Thanks to Crawford’s book and Dunaway’s over the top portrayal of Joan Crawford in the movie, Joan Crawford has become sort of a poster child of child abusers. Indeed, there are several infamous scenes in this movie that can be, depending on how the viewer takes it, either very disturbing or hilarious. Take, for instance, the “wire hangers” scene, the scene for which Mommie Dearest is perhaps best known. Dunaway, as Crawford, comes into young Christina’s room to say goodnight to her sleeping daughter and make sure that everything is in its place. Wearing cold cream and a headband, Joan goes into Christina’s closet and starts thumbing through her clothes, all neatly hung on satin hangers. Suddenly, the movie star comes across a dress on a wire hanger. Enraged, she snatches the frilly creation off the rack and cradles it in her arms. Then, at the top of her lungs, she screams “NO WIRE HANGERS, EVER!”

Sure, lots of people make fun of that scene. Dunaway’s cold cream mask and wild hair make her look like an outraged modern day Michael Jackson. She tears all of the clothes off the rack, dumps them in a pile, and forces Christina out of bed. Then, completely out of control, she starts beating the crying child with the wire hanger. The scene is totally over the top and yet it always sends a chill down my spine. When I look in Dunaway’s heavily made up eyes, I see fury that makes me believe that she’s an angry, abusive mother and Mara Hobel, very impressively playing the young version of Christina Crawford, is her terrified little girl.

Diana Scarwid, who plays the teenaged and adult Christina, is also very compelling in her role. Somehow, she’s able to convincingly demonstrate the paradox that affects children of abusive parents. She hates her mother, yet she also loves her. As she grows up and her mother inevitably starts to lose power over her, viewers still see that love/hate struggle. She knows her mother is crazy, yet she can’t bear to lose her. She faithfully puts up with her mother’s insanity, seemingly unable to cut the ties. Then, when Joan Crawford dies and the will is read, Christina and her brother, Christopher, learn that she didn’t leave them a cent “for reasons well known to them.”

Mommie Dearest was produced by Frank Yablans and directed by Frank Perry. Yablans also wrote the screenplay. According to the special features that are included with the Hollywood Royalty version of Mommie Dearest, Yablans originally meant for Anne Bancroft to play Joan Crawford. But Bancroft’s Joan Crawford didn’t seem to be working. Faye Dunaway wanted the part and when she was made up, looked just like the star. I wasn’t around when Joan Crawford was a big star, but I have seen pictures of her. Dunaway is a dead ringer. Moreover, the makeup and costumes in this movie are fantastic. The sets are also incredibly authentic. Whenever I watch this movie, I often forget that it was made in 1981. It really does evoke the glamour and style of the 1940s. It’s not until the very end of the movie that I remember that the film adaptation of Mommie Dearest was made less than thirty years ago.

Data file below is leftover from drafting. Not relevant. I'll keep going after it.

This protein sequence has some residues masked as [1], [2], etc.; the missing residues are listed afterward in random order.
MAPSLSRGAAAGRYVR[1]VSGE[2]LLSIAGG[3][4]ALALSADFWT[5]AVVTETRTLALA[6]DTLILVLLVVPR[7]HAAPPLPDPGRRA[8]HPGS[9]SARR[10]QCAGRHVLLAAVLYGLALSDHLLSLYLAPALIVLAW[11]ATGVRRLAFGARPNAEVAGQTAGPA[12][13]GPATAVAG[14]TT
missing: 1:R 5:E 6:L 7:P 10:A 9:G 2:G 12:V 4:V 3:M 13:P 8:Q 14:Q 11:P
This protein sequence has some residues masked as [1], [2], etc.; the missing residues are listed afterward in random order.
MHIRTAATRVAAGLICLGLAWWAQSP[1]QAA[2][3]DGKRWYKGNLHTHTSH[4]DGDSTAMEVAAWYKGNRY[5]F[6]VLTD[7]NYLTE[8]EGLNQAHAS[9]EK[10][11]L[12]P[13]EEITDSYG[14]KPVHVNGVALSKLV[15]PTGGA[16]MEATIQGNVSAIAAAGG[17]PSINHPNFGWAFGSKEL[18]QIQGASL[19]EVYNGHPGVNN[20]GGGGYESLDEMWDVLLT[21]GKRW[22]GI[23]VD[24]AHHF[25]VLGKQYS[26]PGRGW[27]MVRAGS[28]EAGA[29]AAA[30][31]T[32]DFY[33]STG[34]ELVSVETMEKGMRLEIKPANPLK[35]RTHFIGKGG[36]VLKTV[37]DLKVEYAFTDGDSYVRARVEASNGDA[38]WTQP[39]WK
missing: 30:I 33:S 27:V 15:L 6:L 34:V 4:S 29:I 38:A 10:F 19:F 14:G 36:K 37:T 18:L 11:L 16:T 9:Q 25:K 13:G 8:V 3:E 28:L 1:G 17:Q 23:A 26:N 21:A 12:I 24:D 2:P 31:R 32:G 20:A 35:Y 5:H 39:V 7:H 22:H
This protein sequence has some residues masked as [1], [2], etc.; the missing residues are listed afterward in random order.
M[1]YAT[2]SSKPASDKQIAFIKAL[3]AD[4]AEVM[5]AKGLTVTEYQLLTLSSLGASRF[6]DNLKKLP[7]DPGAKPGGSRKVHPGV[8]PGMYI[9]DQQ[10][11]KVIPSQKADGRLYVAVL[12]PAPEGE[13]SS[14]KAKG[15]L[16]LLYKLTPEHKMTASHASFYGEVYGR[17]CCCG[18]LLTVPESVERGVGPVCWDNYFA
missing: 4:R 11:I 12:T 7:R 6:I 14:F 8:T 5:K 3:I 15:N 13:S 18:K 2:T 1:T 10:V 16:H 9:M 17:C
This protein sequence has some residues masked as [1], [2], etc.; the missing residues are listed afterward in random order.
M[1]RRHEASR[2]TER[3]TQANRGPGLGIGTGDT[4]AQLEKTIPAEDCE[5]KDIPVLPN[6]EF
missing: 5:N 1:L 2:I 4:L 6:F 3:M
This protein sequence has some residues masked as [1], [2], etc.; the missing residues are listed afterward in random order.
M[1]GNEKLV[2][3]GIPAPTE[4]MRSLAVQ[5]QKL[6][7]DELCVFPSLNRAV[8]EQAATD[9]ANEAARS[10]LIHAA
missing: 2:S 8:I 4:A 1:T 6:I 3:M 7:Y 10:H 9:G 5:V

Despite the fact that I love this movie for its sheer camp factor, there are a few things about it that I don’t like. First of all, the movie isn’t entirely true to the book. Of course, Mommie Dearest is a dramatization based on a book, but it leads viewers to believe that Joan Crawford only had two children when, in fact, she had four. Her adopted daughters Cathy and Cindy wanted nothing to do with the film, so they aren’t mentioned at all. Also, Dunaway’s performance is often really outrageous, so much so that it draws attention away from the very serious topic of child abuse and almost turns it into a joke. Is it funny to see Faye Dunaway as Joan Crawford so outraged by being called “box office poison” that she feverishly destroys a rose garden with a pair of hedge clippers? Sure. But imagine being a child in real life watching something like that. Dunaway’s performance is so crazed that a lot of audiences react with laughter instead of shock.

Ditto the scene in which Dunaway, as Joan Crawford, brings Christina (played by Scarwid) home from her boarding school in a snit because Christina got caught kissing a boy. When Christina openly defies her mother, declaring that she’s not one of her fans, Dunaway, as Crawford, tackles the girl, grabbing her around the neck and choking her. It’s a grotesque, disturbing scene that, again, is so over the top that people make fun of it. It turns what should be a tragic scene into something that’s funny. While I agree with comedian George Carlin’s assertion that a person can make a joke out of anything, somehow it seems wrong to do it with child abuse.

The Hollywood Royalty version of Mommie Dearest consists of the movie, which is rated PG and runs for 128 minutes, commentary by campy filmmaker John Waters, three features that explain how the movie was made and include interviews with the movie’s makers and actors, a photo gallery, and the original theatrical trailer. Although I saw this movie many times when I was a child, if I were a parent, I would probably think twice about letting a young child see it. Although I counted only two swear words (including one use of the f word), there are several violent scenes that involve children that might be frightening for them.